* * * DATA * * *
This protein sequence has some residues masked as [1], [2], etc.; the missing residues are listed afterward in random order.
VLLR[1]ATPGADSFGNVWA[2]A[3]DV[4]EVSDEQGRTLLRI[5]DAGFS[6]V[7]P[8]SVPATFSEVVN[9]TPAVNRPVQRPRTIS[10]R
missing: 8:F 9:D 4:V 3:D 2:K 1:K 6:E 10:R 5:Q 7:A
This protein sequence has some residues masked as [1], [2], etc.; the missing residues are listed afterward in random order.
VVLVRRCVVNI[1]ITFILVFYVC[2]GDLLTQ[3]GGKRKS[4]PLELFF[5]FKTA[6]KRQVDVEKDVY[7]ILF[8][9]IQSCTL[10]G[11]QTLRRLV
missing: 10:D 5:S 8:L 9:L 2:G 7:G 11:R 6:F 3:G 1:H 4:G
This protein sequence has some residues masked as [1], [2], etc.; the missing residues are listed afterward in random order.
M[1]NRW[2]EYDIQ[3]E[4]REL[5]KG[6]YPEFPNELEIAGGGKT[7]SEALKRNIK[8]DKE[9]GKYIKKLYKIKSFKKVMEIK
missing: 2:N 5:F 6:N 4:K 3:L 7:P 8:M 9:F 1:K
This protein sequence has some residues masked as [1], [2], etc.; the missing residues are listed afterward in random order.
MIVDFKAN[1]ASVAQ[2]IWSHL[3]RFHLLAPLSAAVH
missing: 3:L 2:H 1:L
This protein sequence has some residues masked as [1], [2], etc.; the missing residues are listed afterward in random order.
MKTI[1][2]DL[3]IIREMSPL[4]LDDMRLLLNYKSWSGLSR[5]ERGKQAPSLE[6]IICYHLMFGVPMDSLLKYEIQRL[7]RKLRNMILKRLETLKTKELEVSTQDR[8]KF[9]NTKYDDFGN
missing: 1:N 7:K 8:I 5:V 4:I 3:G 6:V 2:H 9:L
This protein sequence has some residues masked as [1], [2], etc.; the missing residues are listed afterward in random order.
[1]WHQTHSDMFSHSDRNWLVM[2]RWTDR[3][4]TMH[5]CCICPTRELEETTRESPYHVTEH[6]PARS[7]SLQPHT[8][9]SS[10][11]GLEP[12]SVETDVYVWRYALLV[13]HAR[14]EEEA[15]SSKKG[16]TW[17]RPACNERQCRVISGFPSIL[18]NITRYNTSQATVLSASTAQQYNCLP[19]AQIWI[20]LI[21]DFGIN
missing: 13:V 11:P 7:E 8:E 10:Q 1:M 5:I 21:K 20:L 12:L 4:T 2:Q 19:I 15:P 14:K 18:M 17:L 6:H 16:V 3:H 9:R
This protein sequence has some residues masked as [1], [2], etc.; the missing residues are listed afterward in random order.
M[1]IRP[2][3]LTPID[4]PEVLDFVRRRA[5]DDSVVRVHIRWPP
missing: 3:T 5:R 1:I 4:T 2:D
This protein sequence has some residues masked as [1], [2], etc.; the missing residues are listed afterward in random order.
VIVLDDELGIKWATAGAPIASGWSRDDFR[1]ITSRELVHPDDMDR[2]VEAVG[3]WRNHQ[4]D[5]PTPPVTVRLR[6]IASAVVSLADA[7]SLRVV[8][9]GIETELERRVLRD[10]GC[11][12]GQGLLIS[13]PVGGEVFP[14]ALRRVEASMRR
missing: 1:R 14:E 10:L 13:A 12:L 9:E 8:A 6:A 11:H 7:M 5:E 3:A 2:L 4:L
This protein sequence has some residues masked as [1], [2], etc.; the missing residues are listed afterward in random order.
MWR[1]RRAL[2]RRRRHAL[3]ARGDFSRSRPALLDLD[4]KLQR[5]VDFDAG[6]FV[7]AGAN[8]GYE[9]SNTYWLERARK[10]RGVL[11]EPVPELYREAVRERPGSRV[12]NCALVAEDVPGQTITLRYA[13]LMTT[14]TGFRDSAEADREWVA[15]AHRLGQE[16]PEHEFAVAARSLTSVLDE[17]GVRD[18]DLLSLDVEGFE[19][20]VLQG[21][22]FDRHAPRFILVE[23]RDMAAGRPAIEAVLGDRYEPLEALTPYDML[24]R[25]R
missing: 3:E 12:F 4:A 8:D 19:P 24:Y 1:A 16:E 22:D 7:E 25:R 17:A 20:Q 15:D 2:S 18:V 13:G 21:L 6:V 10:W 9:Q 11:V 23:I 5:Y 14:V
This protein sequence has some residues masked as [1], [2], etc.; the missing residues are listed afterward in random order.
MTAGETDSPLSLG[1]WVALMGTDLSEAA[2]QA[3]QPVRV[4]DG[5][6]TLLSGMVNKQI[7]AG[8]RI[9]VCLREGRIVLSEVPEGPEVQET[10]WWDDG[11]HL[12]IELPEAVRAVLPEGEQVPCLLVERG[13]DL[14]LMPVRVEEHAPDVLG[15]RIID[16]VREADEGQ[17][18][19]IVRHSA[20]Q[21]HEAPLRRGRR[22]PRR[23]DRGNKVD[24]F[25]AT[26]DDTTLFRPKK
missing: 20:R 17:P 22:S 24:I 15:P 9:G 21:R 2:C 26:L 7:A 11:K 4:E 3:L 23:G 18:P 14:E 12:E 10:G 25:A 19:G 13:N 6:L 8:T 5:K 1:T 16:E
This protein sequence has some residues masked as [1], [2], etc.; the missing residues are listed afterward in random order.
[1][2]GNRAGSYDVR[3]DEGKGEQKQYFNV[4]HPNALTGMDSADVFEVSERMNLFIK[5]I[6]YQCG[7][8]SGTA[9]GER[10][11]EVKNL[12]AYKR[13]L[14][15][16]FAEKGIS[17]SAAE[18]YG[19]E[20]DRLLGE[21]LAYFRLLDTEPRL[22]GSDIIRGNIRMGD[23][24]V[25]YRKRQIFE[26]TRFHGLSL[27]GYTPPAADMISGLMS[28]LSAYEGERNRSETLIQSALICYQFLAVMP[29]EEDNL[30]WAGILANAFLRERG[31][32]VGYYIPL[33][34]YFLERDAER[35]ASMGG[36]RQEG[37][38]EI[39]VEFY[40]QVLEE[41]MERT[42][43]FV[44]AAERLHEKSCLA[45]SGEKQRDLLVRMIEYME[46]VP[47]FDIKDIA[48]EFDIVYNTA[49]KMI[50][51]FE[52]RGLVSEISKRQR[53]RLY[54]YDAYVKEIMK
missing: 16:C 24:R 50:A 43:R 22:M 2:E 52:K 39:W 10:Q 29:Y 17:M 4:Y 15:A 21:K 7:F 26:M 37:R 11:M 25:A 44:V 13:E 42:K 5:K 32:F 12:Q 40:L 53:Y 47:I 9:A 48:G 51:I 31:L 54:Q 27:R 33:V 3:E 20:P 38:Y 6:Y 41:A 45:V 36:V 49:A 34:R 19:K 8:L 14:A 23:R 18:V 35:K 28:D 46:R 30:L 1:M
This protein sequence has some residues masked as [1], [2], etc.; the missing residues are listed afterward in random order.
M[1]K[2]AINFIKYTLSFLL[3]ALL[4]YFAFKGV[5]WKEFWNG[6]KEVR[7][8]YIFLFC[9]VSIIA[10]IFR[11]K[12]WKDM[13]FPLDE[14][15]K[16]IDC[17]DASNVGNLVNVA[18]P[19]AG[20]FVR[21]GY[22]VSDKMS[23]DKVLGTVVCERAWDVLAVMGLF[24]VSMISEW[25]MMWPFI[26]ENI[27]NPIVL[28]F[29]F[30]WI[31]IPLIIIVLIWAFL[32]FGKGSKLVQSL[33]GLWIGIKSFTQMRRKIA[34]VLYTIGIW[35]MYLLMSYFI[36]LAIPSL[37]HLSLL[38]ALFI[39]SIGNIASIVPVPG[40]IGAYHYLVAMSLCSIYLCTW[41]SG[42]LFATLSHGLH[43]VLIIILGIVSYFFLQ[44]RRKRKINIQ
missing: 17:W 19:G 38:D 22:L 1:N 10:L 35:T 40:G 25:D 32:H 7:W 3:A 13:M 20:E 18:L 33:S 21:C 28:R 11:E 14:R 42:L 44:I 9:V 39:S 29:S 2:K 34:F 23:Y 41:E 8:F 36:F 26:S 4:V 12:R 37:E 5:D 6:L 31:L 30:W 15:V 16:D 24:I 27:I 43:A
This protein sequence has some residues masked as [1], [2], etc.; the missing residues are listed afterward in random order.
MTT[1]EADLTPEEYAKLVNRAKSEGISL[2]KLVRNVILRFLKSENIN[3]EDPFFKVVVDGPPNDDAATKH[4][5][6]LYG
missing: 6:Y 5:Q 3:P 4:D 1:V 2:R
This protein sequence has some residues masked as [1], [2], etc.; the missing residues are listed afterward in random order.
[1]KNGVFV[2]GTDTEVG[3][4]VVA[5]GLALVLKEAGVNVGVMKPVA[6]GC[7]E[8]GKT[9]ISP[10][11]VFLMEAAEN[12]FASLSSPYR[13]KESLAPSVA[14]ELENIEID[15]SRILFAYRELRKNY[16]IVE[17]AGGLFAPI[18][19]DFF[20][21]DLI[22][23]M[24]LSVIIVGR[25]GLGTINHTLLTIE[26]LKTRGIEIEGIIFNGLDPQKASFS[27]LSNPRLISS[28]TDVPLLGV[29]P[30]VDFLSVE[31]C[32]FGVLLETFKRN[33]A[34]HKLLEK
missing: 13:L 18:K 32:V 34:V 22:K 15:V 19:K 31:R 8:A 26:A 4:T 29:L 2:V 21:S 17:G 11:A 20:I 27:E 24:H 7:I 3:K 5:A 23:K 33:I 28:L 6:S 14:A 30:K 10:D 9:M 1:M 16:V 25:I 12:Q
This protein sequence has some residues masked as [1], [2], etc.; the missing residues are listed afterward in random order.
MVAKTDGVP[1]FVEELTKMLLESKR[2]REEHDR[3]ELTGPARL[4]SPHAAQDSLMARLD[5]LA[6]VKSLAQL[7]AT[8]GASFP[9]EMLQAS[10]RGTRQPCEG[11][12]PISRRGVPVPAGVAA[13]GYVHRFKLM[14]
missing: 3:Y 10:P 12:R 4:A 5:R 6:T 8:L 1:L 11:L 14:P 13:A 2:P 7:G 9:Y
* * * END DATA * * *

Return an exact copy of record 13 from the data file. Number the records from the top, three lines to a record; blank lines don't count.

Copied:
This protein sequence has some residues masked as [1], [2], etc.; the missing residues are listed afterward in random order.
MTT[1]EADLTPEEYAKLVNRAKSEGISL[2]KLVRNVILRFLKSENIN[3]EDPFFKVVVDGPPNDDAATKH[4][5][6]LYG
missing: 6:Y 5:Q 3:P 4:D 1:V 2:R